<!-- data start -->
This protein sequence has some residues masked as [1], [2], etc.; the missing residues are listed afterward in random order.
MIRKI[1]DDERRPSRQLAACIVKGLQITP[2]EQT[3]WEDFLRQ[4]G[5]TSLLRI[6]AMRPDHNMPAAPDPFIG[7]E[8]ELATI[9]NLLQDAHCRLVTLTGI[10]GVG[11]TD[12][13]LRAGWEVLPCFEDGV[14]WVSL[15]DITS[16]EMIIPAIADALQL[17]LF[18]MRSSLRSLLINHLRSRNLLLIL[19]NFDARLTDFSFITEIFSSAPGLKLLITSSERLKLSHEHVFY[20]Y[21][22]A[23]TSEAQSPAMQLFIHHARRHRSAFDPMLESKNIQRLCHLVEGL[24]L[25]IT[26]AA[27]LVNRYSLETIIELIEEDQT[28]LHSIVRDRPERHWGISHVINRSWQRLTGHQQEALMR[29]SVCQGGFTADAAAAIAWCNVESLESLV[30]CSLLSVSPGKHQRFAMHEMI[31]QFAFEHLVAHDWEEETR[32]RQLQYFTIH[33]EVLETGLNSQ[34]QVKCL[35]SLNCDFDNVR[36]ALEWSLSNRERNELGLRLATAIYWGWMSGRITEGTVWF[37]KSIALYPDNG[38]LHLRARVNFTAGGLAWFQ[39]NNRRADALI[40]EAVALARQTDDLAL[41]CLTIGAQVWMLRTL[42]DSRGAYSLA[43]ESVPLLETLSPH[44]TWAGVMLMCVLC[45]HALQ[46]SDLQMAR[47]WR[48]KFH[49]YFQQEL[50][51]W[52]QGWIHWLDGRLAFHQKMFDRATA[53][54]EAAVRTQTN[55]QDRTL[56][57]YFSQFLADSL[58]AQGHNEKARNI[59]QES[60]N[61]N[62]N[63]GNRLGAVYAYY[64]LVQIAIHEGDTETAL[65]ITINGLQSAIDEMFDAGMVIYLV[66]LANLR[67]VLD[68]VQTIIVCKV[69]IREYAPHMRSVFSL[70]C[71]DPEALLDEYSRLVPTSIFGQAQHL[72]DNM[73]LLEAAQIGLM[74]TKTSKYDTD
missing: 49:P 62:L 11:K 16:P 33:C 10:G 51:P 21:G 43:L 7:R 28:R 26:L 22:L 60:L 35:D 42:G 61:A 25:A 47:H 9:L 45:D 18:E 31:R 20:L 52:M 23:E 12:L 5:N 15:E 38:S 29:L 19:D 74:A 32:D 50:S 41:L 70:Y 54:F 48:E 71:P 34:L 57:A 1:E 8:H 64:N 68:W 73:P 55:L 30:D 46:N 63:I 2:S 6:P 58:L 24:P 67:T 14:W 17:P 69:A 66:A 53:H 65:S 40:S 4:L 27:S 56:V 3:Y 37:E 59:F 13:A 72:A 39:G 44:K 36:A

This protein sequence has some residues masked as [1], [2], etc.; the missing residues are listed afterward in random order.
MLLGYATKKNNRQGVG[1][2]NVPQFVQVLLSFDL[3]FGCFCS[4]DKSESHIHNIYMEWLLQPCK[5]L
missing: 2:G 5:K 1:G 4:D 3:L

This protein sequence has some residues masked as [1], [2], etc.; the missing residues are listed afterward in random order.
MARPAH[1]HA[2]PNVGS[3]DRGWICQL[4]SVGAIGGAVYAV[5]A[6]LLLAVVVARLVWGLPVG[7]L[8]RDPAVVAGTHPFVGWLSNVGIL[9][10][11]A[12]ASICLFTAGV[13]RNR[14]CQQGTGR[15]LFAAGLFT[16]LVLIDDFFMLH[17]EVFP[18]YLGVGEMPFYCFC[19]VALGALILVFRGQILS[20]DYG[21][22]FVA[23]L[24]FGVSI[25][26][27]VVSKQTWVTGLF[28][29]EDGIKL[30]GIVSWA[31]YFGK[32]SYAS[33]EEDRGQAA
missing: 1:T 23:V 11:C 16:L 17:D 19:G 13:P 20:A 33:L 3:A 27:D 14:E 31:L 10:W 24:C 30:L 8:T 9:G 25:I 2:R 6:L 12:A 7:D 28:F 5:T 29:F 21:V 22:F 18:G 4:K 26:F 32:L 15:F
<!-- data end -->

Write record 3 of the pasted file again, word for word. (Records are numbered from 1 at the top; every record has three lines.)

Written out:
This protein sequence has some residues masked as [1], [2], etc.; the missing residues are listed afterward in random order.
MARPAH[1]HA[2]PNVGS[3]DRGWICQL[4]SVGAIGGAVYAV[5]A[6]LLLAVVVARLVWGLPVG[7]L[8]RDPAVVAGTHPFVGWLSNVGIL[9][10][11]A[12]ASICLFTAGV[13]RNR[14]CQQGTGR[15]LFAAGLFT[16]LVLIDDFFMLH[17]EVFP[18]YLGVGEMPFYCFC[19]VALGALILVFRGQILS[20]DYG[21][22]FVA[23]L[24]FGVSI[25][26][27]VVSKQTWVTGLF[28][29]EDGIKL[30]GIVSWA[31]YFGK[32]SYAS[33]EEDRGQAA
missing: 1:T 23:V 11:C 16:L 17:D 19:G 13:P 20:A 33:L 3:A 27:D 14:E 31:L 10:W 24:C 30:L 8:T 9:G 25:I 2:R 6:L 12:A 7:D 28:F 5:T 29:F 21:V 22:F 18:G 4:K 26:F 32:L 15:F